Homa Dashtaki was eager to demonstrate that her yogurt was safe and healthful, but complying with California regulations turned out to be not so easy. In fact, authorities told her that she would face possible prosecution unless she established a “Grade A dairy facility” employing processes more commonly found in factories. A highlight: she’d have to install a pasteurizer even though she made her yogurt from milk that was already pasteurized. What’s more, California law makes it illegal to pasteurize milk twice, so there went any hope of continuing her straightforward way of obtaining milk, namely bringing it home from a fancy grocery store.
Your Grade A dairy facilities, in California or otherwise, don’t have a problem with this, of course; this way they can keep out the riff-raff and maintain their market share for their “bland, corporate wares.”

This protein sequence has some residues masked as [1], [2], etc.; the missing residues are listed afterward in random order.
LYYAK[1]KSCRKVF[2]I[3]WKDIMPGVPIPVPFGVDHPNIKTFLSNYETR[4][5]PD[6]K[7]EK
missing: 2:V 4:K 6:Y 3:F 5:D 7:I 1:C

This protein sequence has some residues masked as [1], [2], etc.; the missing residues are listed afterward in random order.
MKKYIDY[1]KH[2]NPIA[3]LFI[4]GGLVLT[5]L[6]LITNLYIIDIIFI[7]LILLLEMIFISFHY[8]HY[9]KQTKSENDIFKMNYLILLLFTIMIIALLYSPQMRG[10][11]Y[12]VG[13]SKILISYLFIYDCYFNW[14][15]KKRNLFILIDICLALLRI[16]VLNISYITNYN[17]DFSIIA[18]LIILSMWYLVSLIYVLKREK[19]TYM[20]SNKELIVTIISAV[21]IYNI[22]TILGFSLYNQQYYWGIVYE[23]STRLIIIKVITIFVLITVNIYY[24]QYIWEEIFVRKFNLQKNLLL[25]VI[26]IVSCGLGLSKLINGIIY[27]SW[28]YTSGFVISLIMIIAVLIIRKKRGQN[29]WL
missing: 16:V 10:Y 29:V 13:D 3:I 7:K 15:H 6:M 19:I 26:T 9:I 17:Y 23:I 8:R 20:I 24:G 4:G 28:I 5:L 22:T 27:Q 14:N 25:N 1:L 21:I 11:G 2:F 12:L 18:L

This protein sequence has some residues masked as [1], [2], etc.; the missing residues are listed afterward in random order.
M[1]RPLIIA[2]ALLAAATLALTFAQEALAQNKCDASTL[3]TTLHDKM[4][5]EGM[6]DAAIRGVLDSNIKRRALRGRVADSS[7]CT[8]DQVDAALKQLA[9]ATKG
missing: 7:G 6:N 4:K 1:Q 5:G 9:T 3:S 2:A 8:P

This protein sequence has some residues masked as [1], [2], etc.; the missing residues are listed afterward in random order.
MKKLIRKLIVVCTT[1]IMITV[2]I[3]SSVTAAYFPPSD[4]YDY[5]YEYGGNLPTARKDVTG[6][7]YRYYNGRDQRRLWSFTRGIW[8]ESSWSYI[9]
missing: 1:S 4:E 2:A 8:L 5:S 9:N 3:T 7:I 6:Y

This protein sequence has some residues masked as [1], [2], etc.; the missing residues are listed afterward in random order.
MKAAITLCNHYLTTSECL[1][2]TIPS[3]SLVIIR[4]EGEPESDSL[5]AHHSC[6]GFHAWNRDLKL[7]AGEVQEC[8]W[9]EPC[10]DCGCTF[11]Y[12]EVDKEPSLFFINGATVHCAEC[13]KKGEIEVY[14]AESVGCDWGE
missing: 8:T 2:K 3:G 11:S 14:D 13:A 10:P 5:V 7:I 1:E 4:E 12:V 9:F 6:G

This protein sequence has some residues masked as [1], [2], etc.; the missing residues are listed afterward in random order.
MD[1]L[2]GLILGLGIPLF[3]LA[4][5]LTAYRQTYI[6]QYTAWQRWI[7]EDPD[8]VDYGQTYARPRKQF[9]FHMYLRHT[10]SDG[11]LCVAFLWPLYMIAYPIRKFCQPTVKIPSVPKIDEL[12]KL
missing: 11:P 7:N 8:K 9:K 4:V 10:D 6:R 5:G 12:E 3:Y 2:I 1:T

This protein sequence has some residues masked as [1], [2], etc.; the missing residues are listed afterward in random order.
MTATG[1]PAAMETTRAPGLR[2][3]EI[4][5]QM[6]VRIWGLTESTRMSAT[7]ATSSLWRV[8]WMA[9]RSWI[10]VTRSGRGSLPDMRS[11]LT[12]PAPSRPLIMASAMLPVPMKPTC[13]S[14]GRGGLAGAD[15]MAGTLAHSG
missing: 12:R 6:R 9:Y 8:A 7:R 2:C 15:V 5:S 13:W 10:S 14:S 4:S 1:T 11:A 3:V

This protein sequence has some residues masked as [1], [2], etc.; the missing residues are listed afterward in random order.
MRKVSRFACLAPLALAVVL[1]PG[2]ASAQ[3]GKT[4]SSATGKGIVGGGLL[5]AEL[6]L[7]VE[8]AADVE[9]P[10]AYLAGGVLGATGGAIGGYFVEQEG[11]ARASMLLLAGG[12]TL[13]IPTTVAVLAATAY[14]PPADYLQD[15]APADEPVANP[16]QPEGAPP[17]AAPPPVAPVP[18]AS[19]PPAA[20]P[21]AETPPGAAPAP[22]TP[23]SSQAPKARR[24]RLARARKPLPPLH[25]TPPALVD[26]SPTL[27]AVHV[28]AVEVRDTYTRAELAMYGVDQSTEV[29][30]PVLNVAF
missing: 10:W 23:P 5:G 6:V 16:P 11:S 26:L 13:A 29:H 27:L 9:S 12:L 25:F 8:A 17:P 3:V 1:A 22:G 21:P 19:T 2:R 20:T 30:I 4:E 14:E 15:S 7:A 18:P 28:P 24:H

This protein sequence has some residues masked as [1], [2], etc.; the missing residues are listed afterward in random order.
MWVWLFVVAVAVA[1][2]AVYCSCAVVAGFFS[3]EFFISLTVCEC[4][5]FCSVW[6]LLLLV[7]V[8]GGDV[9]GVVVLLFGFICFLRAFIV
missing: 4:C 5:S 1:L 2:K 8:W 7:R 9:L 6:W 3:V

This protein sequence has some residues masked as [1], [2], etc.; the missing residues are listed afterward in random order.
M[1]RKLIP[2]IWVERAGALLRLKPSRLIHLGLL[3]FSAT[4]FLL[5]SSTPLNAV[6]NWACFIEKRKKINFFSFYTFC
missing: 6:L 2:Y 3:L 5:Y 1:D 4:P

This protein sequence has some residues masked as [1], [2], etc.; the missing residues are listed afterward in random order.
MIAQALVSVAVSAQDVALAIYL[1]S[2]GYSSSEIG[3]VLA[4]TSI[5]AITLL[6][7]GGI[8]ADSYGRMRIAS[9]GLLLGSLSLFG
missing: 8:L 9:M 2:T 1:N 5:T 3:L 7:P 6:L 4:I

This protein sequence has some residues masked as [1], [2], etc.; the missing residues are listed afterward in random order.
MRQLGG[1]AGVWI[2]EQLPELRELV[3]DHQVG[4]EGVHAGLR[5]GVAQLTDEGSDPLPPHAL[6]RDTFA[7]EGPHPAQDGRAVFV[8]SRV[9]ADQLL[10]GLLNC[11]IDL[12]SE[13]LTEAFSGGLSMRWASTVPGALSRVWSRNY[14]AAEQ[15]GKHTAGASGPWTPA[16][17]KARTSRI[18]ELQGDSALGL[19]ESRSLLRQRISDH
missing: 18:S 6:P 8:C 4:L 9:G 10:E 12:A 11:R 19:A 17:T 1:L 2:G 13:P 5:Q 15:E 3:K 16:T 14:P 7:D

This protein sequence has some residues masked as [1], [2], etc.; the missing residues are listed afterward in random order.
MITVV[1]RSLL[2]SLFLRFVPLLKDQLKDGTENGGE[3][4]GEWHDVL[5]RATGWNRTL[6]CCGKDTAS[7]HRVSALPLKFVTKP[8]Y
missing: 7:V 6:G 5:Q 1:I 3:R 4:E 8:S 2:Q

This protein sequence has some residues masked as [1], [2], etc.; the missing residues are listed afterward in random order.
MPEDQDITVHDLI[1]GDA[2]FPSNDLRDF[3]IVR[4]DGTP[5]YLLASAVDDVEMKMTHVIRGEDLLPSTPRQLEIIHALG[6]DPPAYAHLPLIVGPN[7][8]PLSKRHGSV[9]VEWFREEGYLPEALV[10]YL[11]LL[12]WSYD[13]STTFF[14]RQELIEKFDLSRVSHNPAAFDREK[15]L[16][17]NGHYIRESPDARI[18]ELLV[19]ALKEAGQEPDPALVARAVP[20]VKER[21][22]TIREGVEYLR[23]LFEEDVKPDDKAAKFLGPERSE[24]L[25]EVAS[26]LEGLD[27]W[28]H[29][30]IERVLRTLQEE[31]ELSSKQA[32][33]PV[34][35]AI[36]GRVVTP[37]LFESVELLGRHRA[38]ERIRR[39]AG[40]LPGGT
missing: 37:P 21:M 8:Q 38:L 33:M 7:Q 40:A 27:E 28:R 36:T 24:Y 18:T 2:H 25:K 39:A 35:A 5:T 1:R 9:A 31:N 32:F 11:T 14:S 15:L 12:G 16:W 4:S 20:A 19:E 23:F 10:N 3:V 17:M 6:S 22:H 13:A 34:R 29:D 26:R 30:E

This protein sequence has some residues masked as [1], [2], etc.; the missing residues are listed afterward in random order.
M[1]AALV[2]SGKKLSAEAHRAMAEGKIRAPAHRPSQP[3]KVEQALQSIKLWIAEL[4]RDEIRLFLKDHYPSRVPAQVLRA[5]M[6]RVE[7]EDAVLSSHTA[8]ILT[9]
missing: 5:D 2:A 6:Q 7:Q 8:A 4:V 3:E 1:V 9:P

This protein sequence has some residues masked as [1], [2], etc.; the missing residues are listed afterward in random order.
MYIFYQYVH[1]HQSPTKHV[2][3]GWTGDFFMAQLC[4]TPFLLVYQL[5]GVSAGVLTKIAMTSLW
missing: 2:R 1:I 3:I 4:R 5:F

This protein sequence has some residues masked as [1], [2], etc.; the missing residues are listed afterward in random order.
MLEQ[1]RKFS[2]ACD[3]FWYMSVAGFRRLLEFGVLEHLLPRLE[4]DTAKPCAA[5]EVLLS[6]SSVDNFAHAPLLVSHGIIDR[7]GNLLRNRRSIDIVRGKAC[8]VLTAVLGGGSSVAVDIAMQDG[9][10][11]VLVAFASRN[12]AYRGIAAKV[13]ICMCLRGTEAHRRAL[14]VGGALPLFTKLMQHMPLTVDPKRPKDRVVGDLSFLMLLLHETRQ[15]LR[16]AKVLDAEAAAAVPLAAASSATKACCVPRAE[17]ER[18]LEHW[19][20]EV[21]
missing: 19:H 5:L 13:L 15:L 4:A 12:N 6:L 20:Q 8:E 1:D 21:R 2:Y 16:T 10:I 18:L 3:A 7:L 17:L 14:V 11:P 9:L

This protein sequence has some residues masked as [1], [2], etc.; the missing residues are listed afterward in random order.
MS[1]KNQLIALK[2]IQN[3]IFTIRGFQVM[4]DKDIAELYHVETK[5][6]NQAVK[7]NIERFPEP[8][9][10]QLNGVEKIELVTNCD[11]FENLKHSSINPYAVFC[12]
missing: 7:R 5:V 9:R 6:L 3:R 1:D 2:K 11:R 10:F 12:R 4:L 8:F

Gwendolyn has one of those set-and-forget automatic climate-control schemes: I tend to park it somewhere in the middle 70s and then not think about it.
Yesterday I thought about it. For the second day in a row, it was pushing 100 outside, and the little computerized gizmo did what it always does under such circumstances: crank the fan up to four out of four and hope for the best. It occurred to me, somewhere near the point where I turn off Treadmill and hop onto the Interstate, that this might be suboptimal in a psychological sense: if I think that the system is really laboring, I might imagine that it’s not working as well as it could be.
So I hit the fan-speed button on the minus side, going for three out of four. The dreaded word MANUAL appeared on screen: this child of HAL wasn’t going to give up without a fight, or at least an argument. But it seemed a heck of a lot cooler with 3 dB of fan noise taken out of the environment, which suggests that while I may not know squat about automotive technology, I know how to push my own buttons.